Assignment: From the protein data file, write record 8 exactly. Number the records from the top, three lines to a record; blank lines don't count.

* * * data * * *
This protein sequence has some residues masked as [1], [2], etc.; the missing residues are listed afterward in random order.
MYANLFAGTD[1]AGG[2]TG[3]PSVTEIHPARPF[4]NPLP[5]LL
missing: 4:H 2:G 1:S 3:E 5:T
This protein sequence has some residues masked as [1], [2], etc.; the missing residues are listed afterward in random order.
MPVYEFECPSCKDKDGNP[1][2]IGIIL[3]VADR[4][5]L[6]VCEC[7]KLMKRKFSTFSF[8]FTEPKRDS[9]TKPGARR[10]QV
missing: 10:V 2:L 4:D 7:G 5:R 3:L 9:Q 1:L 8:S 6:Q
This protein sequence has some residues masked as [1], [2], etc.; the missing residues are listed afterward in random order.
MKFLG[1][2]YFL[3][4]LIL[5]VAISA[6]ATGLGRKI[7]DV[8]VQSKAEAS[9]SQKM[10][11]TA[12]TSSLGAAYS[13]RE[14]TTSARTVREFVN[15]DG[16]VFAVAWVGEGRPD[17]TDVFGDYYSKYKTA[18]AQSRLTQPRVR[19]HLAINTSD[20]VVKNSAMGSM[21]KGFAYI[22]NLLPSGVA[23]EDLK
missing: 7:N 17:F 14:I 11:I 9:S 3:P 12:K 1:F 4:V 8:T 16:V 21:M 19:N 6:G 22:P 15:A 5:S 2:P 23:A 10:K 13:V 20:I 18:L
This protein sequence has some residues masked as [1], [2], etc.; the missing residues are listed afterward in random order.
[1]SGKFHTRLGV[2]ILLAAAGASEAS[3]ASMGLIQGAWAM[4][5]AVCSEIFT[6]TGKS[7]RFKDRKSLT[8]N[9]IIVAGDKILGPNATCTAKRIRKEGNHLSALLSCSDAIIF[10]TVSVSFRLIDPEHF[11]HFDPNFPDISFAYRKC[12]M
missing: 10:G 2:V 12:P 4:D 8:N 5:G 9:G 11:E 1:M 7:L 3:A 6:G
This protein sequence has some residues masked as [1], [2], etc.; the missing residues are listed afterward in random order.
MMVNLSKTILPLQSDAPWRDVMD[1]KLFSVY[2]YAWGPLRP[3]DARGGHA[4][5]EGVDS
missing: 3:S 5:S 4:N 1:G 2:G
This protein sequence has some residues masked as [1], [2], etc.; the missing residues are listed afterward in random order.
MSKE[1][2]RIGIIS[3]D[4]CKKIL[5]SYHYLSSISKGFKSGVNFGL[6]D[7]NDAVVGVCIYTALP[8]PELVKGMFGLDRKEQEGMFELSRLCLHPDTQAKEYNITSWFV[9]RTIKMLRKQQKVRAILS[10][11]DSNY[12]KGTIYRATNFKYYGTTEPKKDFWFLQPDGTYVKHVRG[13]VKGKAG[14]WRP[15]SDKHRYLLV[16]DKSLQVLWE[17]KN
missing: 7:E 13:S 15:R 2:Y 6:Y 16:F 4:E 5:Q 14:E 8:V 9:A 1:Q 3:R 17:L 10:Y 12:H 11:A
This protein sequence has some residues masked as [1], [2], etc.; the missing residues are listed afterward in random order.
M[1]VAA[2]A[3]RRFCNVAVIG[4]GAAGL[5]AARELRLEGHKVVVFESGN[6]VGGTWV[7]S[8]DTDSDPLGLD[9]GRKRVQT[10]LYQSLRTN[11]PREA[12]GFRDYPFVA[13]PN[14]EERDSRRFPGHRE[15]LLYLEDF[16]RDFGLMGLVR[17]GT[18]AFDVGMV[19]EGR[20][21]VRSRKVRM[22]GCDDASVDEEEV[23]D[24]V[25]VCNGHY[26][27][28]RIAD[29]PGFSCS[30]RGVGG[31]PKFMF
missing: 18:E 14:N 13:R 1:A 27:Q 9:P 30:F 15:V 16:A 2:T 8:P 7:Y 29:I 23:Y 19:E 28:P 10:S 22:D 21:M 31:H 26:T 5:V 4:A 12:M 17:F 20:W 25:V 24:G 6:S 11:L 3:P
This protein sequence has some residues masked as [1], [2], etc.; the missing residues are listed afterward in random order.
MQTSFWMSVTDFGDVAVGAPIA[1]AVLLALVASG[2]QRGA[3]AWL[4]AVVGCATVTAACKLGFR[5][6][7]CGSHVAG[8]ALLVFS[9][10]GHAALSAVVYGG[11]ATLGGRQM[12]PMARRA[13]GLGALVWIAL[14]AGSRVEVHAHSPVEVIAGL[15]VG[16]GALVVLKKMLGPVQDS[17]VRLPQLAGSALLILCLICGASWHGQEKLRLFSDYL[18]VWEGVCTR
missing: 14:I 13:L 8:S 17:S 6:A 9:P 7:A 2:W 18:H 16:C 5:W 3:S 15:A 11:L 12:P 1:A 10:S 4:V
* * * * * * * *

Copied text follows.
This protein sequence has some residues masked as [1], [2], etc.; the missing residues are listed afterward in random order.
MQTSFWMSVTDFGDVAVGAPIA[1]AVLLALVASG[2]QRGA[3]AWL[4]AVVGCATVTAACKLGFR[5][6][7]CGSHVAG[8]ALLVFS[9][10]GHAALSAVVYGG[11]ATLGGRQM[12]PMARRA[13]GLGALVWIAL[14]AGSRVEVHAHSPVEVIAGL[15]VG[16]GALVVLKKMLGPVQDS[17]VRLPQLAGSALLILCLICGASWHGQEKLRLFSDYL[18]VWEGVCTR
missing: 14:I 13:L 8:S 17:S 6:A 9:P 7:A 2:W 18:H 16:C 5:W 3:S 15:A 11:L 12:P 1:A 10:S 4:V